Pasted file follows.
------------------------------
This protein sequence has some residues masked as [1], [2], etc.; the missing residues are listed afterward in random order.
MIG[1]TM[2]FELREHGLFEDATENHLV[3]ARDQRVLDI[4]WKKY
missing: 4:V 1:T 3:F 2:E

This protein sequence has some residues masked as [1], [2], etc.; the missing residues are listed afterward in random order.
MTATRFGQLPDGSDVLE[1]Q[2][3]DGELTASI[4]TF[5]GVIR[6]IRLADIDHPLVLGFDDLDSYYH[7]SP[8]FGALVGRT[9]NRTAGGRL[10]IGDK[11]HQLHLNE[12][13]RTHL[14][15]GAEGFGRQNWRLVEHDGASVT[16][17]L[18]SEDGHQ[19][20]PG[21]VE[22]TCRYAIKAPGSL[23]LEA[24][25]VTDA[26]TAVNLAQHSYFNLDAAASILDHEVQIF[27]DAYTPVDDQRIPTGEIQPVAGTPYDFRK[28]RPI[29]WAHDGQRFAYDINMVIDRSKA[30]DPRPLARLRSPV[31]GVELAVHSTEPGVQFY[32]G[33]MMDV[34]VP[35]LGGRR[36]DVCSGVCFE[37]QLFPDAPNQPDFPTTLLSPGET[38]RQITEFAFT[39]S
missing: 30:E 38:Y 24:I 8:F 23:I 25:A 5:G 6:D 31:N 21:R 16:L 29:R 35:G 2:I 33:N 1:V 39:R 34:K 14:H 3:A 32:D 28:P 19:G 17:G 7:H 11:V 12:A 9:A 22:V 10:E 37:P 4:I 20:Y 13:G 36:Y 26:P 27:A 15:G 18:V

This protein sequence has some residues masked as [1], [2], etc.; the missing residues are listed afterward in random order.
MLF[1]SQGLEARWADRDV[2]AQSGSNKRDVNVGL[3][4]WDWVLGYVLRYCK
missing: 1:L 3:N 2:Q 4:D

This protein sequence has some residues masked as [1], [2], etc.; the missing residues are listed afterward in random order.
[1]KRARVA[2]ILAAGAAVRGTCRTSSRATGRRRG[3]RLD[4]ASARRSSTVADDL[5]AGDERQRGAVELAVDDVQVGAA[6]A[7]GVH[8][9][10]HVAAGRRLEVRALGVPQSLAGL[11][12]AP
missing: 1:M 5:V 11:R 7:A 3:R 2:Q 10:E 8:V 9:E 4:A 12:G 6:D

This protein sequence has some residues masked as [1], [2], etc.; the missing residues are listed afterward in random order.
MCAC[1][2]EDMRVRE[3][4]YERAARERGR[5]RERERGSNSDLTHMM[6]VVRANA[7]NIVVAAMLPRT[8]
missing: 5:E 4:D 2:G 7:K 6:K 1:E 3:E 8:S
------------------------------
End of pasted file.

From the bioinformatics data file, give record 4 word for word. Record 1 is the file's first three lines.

This protein sequence has some residues masked as [1], [2], etc.; the missing residues are listed afterward in random order.
[1]KRARVA[2]ILAAGAAVRGTCRTSSRATGRRRG[3]RLD[4]ASARRSSTVADDL[5]AGDERQRGAVELAVDDVQVGAA[6]A[7]GVH[8][9][10]HVAAGRRLEVRALGVPQSLAGL[11][12]AP
missing: 1:M 5:V 11:R 7:A 3:R 2:Q 10:E 8:V 9:E 4:A 12:G 6:D